But there are problems with the bill that passed yesterday. Here are a few:
- Cost - The funding for these schools will come from the same pot of money used by regular public schools, barring some miraculous intervention by the likes of the Kellogg or Gates Foundations. A large number of our education problems stem from the persistent poverty that has plagued Mississippi for decades upon decades. Building and staffing new public schools costs money that we simply don't have.
- Accountability - As I understand it, under this bill, the charter schools would be evaluated every 5 years instead of every year. That means we won't see their success or failure as quickly as we need to. If they're doing a bang-up job, we need to know that so we can encourage more of them. If not, we need to do the opposite. Putting off evaluation for 5 years tells me that the supporters of charter schools are less than enthused about their chances for success. Otherwise, they would want the proof before the next election cycle in 2015.
- Segregation by parental/familial involvement - Like it or not, the sad fact is that children without involved, educated, capable, and caring parents will be the ones suffer under the charter system. The parents who now run the PTA, raise money for activities, books, and supplies, and are actively involved in their child's education will be the ones who move their children to the charter schools. Meanwhile, other children with less involved parents will no longer benefit from the activities of the "super parents." The library will go without the new books, the basketball team won't get the new uniforms, and the educational experience overall will take a huge hit. There will be children "left behind" in the old, non-charter public schools, and they will be the ones who are truly hurt by this bill.
- Shaky numbers - I've seen where the Knowledge Is Power Program charter school system in the Arkansas Delta appears to have staggeringly high graduation rates. (93% for the 2010-2011 school year.) That's an impressive number, no matter where you are. But when the veil was pulled back on the KIPP schools around the country by researchers at Western Michigan University, there were some surprises. It turns out that the dropout rate for black males in grades 6-8 was 40%. Those kids aren't counted in KIPP high school graduation rates, of course, because they don't reach the KIPP high school in the first place.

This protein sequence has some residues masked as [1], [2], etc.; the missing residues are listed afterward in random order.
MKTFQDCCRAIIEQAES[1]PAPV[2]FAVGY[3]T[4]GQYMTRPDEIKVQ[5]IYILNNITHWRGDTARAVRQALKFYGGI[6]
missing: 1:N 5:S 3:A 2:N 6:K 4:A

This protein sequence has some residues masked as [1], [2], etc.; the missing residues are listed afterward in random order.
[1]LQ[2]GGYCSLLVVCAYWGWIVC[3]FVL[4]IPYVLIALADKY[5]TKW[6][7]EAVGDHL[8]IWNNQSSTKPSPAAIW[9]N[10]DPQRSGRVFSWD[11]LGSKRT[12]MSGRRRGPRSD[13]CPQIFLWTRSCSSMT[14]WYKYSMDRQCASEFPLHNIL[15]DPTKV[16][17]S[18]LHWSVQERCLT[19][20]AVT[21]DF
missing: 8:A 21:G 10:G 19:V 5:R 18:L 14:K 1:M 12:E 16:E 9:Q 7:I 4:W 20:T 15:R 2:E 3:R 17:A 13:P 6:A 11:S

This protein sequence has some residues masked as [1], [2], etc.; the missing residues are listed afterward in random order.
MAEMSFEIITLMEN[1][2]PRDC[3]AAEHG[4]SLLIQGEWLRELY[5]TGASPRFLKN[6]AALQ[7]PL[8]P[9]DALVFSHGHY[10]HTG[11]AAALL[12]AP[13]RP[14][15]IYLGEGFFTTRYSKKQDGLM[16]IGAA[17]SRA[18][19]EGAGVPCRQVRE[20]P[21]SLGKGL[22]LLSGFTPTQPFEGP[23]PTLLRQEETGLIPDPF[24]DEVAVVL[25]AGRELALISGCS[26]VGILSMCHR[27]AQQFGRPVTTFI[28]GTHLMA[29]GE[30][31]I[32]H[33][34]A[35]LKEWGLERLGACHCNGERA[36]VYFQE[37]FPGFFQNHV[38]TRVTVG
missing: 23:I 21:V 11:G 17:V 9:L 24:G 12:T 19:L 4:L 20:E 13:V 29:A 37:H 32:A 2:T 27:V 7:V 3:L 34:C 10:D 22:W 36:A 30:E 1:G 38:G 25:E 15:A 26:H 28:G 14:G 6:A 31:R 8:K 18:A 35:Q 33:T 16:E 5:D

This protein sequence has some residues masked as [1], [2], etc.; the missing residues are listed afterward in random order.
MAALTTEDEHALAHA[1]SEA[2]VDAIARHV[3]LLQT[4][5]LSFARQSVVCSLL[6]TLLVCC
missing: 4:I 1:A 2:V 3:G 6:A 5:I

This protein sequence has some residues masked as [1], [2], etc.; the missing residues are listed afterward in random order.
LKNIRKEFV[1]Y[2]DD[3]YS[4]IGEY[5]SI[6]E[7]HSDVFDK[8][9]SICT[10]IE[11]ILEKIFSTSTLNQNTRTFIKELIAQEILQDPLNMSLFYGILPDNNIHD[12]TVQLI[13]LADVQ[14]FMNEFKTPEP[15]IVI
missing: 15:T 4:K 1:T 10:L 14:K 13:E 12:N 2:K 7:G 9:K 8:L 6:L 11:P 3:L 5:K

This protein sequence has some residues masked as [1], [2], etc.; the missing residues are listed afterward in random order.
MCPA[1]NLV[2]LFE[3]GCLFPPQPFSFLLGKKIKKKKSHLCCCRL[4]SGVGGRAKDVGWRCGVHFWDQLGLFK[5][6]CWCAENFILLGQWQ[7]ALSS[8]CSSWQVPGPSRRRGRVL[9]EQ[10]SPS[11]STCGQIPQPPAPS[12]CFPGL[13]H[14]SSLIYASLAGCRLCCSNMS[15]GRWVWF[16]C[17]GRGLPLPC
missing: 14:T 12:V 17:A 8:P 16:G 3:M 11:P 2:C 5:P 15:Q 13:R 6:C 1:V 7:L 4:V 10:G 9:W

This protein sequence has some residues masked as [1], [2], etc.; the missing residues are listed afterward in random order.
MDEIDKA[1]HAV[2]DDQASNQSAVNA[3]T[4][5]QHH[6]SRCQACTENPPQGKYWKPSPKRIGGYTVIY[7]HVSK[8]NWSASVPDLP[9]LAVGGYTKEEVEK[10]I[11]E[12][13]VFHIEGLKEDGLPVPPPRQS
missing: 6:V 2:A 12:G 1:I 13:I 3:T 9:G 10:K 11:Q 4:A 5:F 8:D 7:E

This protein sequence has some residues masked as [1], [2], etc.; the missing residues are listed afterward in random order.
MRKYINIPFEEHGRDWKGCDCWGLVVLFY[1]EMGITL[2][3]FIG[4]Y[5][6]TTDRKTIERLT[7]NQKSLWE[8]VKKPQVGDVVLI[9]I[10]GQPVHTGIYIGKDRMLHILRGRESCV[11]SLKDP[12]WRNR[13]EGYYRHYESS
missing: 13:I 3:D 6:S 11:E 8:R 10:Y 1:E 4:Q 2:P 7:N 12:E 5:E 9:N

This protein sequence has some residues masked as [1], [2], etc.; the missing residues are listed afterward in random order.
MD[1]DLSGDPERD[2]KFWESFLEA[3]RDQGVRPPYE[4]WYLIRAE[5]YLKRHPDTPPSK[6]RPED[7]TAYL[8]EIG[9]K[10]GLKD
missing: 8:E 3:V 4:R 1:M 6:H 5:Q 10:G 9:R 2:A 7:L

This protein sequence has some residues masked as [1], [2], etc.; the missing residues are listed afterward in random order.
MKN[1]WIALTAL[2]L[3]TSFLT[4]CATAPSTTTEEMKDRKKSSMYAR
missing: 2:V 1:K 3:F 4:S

Another problem was beaten back by Democrats in the Senate via a committee substitute prior to passage. The original version of the Mississippi Public Charter Schools Act of 2012 would have allowed for "virtual" charter schools, which have recently fallen out of vogue around the nation. With "virtual" charter schools, oversight is even less attainable, and student-to-teacher ratios have been known to climb to as high as 230-1. Yes, you read that correctly. Student-teacher ratios of 230-1 were allowed under the original Mississippi Public Charter Schools Act of 2012.
Anyway, that's what's bouncing around my head this morning. I'll leave you with the words of Dr. Paul Hewitt, an assistant professor of educational leadership, curriculum, and instruction at the University of Arkansas:
Just imagine if the regular public schools in your community were given an extra $6,500 by civic minded foundations. Now, imagine the impact on the public school test scores if 60 percent of the most undisciplined students could be encouraged to transfer elsewhere. (Maybe the charter schools would welcome them?) The headlines about highly successful public schools would dominate the news. However, the American people and a nation built on equality for all would never tolerate such an unethical charade. Would we?Read his full opinion piece in the Arkansas Times here.